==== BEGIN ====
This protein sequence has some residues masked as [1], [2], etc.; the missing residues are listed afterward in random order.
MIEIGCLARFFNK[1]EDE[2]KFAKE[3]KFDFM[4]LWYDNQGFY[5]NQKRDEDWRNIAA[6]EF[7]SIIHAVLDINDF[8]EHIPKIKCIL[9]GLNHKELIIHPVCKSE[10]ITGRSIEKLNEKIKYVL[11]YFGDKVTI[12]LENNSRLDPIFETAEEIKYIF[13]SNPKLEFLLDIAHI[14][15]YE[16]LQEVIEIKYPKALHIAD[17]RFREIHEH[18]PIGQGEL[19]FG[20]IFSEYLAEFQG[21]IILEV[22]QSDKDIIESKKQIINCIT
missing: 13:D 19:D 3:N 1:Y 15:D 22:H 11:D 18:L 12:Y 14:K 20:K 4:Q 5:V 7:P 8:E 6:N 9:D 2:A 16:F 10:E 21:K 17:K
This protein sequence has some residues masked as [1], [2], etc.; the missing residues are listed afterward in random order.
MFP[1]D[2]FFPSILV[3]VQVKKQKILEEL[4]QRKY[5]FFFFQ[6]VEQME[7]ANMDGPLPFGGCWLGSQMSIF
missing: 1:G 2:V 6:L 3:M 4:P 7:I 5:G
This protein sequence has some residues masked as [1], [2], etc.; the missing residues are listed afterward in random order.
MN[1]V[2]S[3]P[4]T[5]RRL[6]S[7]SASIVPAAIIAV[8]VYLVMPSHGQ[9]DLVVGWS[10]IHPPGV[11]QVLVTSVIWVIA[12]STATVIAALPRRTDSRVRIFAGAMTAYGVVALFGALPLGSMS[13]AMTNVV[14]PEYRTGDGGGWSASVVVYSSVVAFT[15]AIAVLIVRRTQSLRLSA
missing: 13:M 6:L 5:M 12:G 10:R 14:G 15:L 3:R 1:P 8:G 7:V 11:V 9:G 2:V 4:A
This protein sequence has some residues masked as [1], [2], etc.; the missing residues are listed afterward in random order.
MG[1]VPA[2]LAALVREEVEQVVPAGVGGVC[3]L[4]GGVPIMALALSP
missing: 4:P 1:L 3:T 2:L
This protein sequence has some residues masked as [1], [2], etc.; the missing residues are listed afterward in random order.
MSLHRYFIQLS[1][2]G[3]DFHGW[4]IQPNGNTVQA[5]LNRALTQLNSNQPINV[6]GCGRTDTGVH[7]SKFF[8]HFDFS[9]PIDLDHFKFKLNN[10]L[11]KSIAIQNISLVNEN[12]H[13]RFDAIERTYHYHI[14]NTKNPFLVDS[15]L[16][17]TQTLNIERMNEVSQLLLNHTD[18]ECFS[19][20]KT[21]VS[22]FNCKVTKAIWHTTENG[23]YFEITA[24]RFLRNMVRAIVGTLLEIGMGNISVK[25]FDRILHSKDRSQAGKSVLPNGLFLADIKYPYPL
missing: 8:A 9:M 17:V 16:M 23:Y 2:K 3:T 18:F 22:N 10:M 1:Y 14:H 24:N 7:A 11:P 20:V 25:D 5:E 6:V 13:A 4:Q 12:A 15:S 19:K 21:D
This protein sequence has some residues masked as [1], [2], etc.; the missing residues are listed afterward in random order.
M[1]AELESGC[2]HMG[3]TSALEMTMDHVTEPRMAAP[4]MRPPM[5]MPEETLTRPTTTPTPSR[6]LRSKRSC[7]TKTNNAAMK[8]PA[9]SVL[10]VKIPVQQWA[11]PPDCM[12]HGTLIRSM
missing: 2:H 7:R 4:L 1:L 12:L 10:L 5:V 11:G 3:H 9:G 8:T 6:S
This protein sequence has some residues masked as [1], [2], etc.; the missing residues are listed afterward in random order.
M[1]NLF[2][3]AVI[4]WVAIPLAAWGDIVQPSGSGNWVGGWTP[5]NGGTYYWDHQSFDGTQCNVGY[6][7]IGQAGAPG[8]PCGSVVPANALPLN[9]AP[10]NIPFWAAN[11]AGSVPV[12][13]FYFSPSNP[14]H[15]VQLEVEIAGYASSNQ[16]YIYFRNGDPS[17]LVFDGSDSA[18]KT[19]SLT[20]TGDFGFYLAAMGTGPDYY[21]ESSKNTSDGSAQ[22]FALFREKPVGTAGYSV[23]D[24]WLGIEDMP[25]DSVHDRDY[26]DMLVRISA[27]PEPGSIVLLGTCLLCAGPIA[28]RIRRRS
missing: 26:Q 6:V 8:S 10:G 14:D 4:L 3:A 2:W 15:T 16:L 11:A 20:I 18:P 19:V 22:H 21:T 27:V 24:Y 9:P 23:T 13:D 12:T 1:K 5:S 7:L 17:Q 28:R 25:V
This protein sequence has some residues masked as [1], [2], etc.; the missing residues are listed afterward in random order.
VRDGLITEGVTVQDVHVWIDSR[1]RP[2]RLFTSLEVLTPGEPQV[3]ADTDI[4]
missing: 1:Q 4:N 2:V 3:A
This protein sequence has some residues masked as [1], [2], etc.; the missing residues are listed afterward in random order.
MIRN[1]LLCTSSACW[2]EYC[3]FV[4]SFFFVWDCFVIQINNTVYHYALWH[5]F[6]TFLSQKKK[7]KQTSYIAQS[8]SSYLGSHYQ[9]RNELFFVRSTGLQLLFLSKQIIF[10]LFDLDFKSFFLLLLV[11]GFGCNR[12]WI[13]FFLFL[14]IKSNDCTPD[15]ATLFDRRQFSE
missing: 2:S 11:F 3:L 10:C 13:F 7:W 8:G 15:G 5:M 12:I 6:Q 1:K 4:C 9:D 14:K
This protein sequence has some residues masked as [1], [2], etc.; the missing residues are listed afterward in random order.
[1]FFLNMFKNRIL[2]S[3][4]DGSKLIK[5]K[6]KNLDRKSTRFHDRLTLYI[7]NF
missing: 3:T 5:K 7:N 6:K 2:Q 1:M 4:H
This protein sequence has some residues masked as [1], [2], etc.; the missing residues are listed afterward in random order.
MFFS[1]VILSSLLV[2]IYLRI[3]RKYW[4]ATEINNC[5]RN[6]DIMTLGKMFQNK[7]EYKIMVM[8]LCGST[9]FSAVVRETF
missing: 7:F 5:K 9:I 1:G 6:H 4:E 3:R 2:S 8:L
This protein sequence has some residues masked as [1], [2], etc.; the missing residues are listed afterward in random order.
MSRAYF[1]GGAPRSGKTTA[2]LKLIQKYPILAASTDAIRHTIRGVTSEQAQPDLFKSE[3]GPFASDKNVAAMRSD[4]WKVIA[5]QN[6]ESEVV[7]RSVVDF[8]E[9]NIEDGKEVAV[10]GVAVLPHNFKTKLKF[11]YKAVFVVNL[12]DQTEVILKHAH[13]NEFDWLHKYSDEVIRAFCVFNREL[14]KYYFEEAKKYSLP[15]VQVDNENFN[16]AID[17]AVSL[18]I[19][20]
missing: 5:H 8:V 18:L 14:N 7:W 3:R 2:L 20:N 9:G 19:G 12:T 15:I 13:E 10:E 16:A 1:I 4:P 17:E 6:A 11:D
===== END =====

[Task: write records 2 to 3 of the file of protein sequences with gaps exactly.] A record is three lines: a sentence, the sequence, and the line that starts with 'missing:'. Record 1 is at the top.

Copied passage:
This protein sequence has some residues masked as [1], [2], etc.; the missing residues are listed afterward in random order.
MFP[1]D[2]FFPSILV[3]VQVKKQKILEEL[4]QRKY[5]FFFFQ[6]VEQME[7]ANMDGPLPFGGCWLGSQMSIF
missing: 1:G 2:V 6:L 3:M 4:P 7:I 5:G
This protein sequence has some residues masked as [1], [2], etc.; the missing residues are listed afterward in random order.
MN[1]V[2]S[3]P[4]T[5]RRL[6]S[7]SASIVPAAIIAV[8]VYLVMPSHGQ[9]DLVVGWS[10]IHPPGV[11]QVLVTSVIWVIA[12]STATVIAALPRRTDSRVRIFAGAMTAYGVVALFGALPLGSMS[13]AMTNVV[14]PEYRTGDGGGWSASVVVYSSVVAFT[15]AIAVLIVRRTQSLRLSA
missing: 13:M 6:L 5:M 12:G 10:R 14:G 15:L 3:R 1:P 8:G 7:V 11:V 9:G 2:V 4:A